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Wildlife Commission holds hearings on deer farming rules

January 9, 2015

The N.C. Wildlife Resources Commission will hold nine public hearings this month on proposed rule changes, the most controversial of which regards holding deer in captivity.

The hearings begin Tuesday in Bladen County and continue until Jan. 22, when a meeting is set for Smithfield.

The News & Observer of Raleigh had reported ( ) that farmers are pushing for rules that allow them to expand because they breed deer to sell as game and for their meat and antlers. Hunters and wildlife conservationists fear the growth of deer farms puts the state’s wildlife at risk for a deadly disease called chronic wasting disease.

Those concerns first increased nationally in 2002 as the disease spread from the West. In North Carolina at that time, 110 people had permits for captive cervids — moose, elk and deer — but the state had few if any provisions to keep chronic wasting disease out of the state.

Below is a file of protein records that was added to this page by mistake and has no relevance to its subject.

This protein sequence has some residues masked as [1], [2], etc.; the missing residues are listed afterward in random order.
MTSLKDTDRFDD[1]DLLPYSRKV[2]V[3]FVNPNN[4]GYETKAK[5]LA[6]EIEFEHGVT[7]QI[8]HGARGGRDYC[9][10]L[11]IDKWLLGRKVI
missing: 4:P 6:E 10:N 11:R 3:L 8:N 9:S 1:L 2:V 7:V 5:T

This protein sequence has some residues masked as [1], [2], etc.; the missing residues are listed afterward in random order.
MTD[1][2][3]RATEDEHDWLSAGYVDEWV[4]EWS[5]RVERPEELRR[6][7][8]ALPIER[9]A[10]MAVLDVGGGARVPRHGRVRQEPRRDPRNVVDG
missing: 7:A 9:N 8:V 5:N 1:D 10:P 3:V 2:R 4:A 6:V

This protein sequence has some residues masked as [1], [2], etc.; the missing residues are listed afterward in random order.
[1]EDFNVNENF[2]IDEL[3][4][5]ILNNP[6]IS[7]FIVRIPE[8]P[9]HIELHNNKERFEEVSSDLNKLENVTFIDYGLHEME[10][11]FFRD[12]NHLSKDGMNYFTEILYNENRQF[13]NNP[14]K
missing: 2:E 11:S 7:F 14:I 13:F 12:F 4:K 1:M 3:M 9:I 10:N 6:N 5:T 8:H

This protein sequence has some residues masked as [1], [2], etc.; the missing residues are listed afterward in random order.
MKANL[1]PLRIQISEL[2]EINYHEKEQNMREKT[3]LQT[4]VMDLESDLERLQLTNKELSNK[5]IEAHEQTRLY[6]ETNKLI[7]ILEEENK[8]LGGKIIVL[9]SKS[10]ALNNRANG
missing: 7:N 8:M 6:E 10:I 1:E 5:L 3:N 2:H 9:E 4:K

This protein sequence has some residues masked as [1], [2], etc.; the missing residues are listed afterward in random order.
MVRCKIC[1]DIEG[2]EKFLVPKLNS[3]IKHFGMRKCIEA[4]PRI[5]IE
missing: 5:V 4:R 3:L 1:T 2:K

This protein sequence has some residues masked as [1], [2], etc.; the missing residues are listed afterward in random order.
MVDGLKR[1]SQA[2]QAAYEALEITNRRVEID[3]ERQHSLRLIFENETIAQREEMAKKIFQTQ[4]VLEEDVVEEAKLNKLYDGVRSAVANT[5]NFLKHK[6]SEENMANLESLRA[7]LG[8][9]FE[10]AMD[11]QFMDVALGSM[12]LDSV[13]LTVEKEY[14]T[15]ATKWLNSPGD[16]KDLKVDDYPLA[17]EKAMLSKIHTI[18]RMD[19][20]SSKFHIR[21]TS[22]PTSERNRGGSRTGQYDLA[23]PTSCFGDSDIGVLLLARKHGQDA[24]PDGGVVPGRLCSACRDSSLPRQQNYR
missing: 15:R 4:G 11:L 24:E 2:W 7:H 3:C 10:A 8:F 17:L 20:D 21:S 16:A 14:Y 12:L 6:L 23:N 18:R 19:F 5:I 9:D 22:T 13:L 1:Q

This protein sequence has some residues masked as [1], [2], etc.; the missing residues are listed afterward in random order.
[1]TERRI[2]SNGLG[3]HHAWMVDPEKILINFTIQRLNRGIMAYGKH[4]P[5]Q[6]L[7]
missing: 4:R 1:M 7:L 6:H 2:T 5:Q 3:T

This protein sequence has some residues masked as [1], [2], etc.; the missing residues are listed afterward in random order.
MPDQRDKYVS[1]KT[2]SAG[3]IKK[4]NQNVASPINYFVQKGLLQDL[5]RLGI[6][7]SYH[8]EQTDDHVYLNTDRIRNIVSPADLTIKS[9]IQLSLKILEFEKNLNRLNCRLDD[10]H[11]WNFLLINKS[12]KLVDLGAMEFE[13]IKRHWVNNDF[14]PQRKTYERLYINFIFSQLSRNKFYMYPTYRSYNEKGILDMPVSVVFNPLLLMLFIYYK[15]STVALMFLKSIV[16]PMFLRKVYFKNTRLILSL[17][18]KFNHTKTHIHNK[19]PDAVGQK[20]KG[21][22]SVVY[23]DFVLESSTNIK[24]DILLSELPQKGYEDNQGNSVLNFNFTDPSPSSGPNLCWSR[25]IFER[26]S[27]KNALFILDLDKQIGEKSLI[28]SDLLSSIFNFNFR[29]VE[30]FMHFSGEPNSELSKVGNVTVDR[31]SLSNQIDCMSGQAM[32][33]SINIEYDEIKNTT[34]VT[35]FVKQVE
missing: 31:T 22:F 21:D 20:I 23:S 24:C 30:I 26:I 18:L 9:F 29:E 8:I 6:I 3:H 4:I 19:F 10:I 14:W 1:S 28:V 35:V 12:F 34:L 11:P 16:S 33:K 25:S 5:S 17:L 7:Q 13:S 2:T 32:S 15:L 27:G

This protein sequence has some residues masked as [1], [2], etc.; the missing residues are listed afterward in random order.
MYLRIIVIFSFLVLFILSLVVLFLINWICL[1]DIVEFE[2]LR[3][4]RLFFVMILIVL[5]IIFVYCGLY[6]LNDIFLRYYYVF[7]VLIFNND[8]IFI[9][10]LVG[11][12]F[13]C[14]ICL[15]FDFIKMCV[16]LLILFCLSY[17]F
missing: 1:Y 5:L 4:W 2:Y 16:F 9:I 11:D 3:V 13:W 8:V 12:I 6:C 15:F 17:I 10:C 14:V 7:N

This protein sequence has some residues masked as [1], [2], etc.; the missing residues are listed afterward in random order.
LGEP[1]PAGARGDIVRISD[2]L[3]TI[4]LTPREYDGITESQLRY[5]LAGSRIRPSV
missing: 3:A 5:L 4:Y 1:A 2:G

The Wildlife Resources Commission, given the authority to regulate them, bought thousands of captive deer, killed them and gave the meat to charities. State records now show 36 permits for 786 deer and elk.

In 2012, wildlife officials proposed loosening the rules, but that effort lost steam when a deer was found to have contracted the disease at a Pennsylvania farm.

Last year, the N.C. Deer and Elk Farmers Association hired lobbyists. The final state budget allowed for importing deer beginning in 2017, and said new permits could be issued for captive deer farms in North Carolina.

Because of that law, the Wildlife Resources Commission last month approved temporary rules prohibiting new permits for importing white-tailed deer and elk, citing potential legal challenges.

The comment period for the temporary rules on deer ends Jan. 23. The commission will consider whether to adopt the temporary rules at its Jan. 29 meeting. The temporary rules will become effective after approval by the Rules Review Commission in late February.